Solange’s haircut: A delayed-reaction stream of consciousness

Solange’s haircut looks very, very pretty. It allows us to see her gorgeous face and gives us a break from the ubiquitous lacefront. It also reinforces what should be obvious: Healthy Black hair is beautiful hair…

Gorgeous. The part adds flavor. Lickle earrings look dainty.

…that’s why I wish she had never made that offhand comment about “going crazy” and “pulling a Britney” before she cut it. She didn’t mean it literally. But with that one little statement, she gave bumbling culture bandits an excuse to define yet another African thing through the lens of Euro-wackness.

This counts as wackness. Sorry.

The wackness.

Actually, Solange pulled a Jean Baylor…

Jean is on the right.

Jean is on the right.

…or a Badu…

badu

…or a Nina Simone, a Miriam Makeba, or a Masai sister…

biography008cdmakebaphototn_MasaiWoman

There is nothing “edgy” about Solange’s look. Nor is she “bald.” Let’s call this what it is: a Black woman wearing a short, shiny natural with a part on the left.

Solange hit the tweetdeck to shut down the random commenter hateration: “…dont. want. a. edge. up. or a perm. because. im not trying. to make this “a style” or a statement/i. just. wanted. to. be. free. from. the. bondage. that. black. women sometimes. put. on. themselves. with. hair.”

But what if wearing a lacefront wig/weave/whateverelseshehadgoingon was a “statement” and the actual hair that grows out of her head was just business as usual?

Let’s stay woke.

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15 Comments

Filed under Choosing love, stream of consciousness, Uncategorized

15 responses to “Solange’s haircut: A delayed-reaction stream of consciousness

  1. Or a Kenrya, lol! I just cut my hair off, too, and I’ve been baffled by the ubiquitous “Why did you do that?” (Not to mention the, “But you look cute, though.” Ugh, the backhandedness of it all.) My answer? “Why not?” Do I have to get into the fact that I was tired of paying someone to put chemicals in my hair to straighten it every few weeks? Or that I hadn’t been privy to my natural hair texture since I was about 8, and I was missing it?

    And, thanks for pointing out the not bald thing. So annoying. It sucks that this even needs to be a cause for discussion, but thanks for talking about it.

    Never sleepin’…

  2. I’m so happy you addressed this topic on your blog. the day this “news” hit the internet, I was so upset (and hurt) by a lot of the nasty comments written about solange’s haircut. almost all of them were written by young black men and women. when will the self-hatred stop?! And why is the way we wear our hair STILL such a big deal, to the point where people are afraid to be themselves?

  3. Good call with the AK.

  4. I’ve done the “Solange” at least 3 times since I was in college. Each time my mother acted as if I slapped my grandmother. It wasn’t until she was recovering from chemotherapy and growing her hair back that she realized and enjoyed the freedom of a natural.

    You were right on time with this. After 8 hours at the salon last Friday (my day off!), I’ve been seriously thinking about going back to the caesar cut.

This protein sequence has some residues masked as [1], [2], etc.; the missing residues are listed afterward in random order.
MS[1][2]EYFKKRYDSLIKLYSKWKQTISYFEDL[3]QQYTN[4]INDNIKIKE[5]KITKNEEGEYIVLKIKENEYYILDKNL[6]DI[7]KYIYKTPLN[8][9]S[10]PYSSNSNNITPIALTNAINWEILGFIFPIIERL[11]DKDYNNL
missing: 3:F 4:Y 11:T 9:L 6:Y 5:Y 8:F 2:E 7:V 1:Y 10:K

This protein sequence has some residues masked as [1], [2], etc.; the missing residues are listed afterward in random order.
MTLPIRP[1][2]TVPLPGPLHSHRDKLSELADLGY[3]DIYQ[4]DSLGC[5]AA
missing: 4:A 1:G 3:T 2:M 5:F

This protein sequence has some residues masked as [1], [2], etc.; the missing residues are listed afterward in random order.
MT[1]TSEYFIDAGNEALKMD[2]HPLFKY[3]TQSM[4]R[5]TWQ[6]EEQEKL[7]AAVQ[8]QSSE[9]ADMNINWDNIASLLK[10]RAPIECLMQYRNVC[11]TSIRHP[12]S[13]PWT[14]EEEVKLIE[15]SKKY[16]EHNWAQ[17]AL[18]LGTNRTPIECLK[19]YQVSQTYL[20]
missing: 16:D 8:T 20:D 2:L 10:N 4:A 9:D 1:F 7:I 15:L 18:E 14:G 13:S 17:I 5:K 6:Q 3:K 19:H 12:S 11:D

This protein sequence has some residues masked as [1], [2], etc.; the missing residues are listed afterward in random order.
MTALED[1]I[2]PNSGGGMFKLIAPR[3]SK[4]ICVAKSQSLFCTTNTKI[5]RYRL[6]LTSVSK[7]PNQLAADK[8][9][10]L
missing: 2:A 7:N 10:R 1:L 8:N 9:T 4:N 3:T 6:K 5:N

5. ak

    i rocked a ceasar throughout college. and like kenrya, i dealt with lots of backhandedness like, “see, you can do that because you have a pretty face…” and–unprompted–“i want to do that, but i don’t have courage like you…”

    to be honest, i’m very glad the internet wasn’t an integral part of life when i had that hairstyle. i don’t know if i could have read those nasty comments about solange (and about amber rose, even) without internalizing them. (hell, i internalized the vapors of colorism/good hairism/the hip-hop industry when i moved to new york–enough that i grew my hair.)

    i don’t think it’s inherently brave to cut off your hair, but i do think it takes a certain level of confidence and external support. it’s a shame it’s such a big decision.

  6. ak

    oh, and kenrya and tanisha: you both look beautiful in your naturals. do it, do it!

  7. I love that you posted those other photos. Yes, this is really nothing new. Solange looks beautiful.

  8. Pingback: PLR Links!: Toni Morrison, Politics of Solange’s Hair, John Edwards IS the Father + MORE! | Parlour Magazine

  9. Jassy

    I just got my hair cut and it looks just like her’s…although it was an accident. I really didn’t want it that short and now there is no turning back. I love it on her….she looks beautiful, now I just have to learn how to love my own.

  10. Karen

    I love this post and agree. So glad you did this. Yes, let’s stay woke.

  11. keekee

    be your self everybody do what you want

  12. Roger aka koo-OOM-bah

    The time is NOW for people to see and realize that hair… is something you wear, and it does not define the beauty of a woman.

  13. Juba

    Yeah man, nice post. Short hair is always a moment of truth in my very humble opinion, when it comes to women. Those with beautiful features–almond eyes, nice skin, full lips, curly lashes, what have you–will lose their hair literally as a distraction and all the attention focuses on the face.

    And in this case the first reaction is like “wow, Solange is BEAUTIFUL!” its a nice sophisticated spin for her…

  14. Aplus

    This post is fantabulous. “What if there *were* no n*****, only master teachers” like you? And now maybe that you’re back to this, you’ll stop coonin on my FB page . . .

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